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Chinese firm acquires Lee County wind project 

Credit:  The Daily Gazette, 6 January 2011 ~~

A Chinese company has acquired a planned wind farm project in Lee County, but the previous owner will continue to play a central role, the companies announced.

Construction of the 71-turbine farm is expected to start later this year, said Chris Henkel, Lee County’s zoning administrator.

Chicago-based Goldwind USA, the U.S. arm of Xingiang Goldwind Science and Technology Co., is acquiring the project from Mainstream Renewable Power.

Henkel said Mainstream informed the county of the change in ownership. He said he hadn’t heard any indications of drastic changes in the project.

He said it was “very wise” of Mainstream to tell the county about the change, which he said promotes trust in the company.

Mainstream, an Irish company with regional offices in Chicago, will play a central role in the development and construction stages to help Goldwind, which is the world’s fifth-largest manufacturer of wind turbines, according to a news release issued by both companies.

The wind farm will be along Shady Oaks Road near the intersection with Interstate 39, near the border of Brooklyn and Wyoming townships. Mainstream has projected the farm would produce enough energy to power about 30,000 homes.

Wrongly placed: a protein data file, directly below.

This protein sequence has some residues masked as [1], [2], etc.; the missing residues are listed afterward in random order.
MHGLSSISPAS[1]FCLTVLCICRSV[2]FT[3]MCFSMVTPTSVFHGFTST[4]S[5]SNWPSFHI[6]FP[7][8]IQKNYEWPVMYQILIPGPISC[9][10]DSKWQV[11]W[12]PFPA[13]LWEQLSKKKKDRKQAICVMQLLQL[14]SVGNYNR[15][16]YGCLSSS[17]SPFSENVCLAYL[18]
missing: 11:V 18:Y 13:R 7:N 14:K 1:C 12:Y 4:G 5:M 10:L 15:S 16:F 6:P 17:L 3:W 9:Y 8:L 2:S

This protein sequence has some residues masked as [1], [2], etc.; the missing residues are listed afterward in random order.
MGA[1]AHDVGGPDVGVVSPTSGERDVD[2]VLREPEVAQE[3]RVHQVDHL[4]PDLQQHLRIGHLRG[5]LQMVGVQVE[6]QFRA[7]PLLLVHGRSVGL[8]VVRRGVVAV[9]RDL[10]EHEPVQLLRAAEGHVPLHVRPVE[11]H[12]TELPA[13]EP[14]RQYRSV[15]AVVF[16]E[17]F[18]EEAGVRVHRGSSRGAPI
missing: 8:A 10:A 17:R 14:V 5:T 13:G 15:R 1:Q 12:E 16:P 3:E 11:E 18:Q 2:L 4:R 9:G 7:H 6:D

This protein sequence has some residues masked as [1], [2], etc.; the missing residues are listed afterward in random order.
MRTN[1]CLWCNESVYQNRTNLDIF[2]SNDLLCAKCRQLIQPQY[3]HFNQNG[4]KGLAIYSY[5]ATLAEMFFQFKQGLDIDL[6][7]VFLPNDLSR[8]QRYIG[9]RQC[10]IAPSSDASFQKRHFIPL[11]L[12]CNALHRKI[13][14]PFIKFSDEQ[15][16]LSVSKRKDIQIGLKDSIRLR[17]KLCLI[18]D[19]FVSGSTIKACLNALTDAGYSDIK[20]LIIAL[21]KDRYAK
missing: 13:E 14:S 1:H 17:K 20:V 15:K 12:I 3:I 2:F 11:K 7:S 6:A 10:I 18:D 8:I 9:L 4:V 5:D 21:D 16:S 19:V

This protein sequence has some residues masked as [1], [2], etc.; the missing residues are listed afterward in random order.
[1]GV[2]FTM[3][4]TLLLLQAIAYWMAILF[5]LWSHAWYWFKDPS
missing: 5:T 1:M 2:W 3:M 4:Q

Officials have said the Shady Oaks project is expected to generate about $1 million in annual tax revenue for the county.

Another Lee County wind farm planned by Mainstream is called the Green River project.

Henkel said the county hasn’t received a petition for that site.

“They are still progressing with getting land agreements with farmers,” he said.

In September, the Lee County Board enacted a 6-month moratorium on new permitting for wind farms.

Residents calling for more wind farm regulations fear turbines will lower their property values and will be too close to their homes.

Lee County already has more than 250 turbines built or under construction.

Source:  The Daily Gazette, 6 January 2011

This article is the work of the source indicated. Any opinions expressed in it are not necessarily those of National Wind Watch.

The copyright of this article resides with the author or publisher indicated. As part of its noncommercial educational effort to present the environmental, social, scientific, and economic issues of large-scale wind power development to a global audience seeking such information, National Wind Watch endeavors to observe “fair use” as provided for in section 107 of U.S. Copyright Law and similar “fair dealing” provisions of the copyright laws of other nations. Send requests to excerpt, general inquiries, and comments via e-mail.

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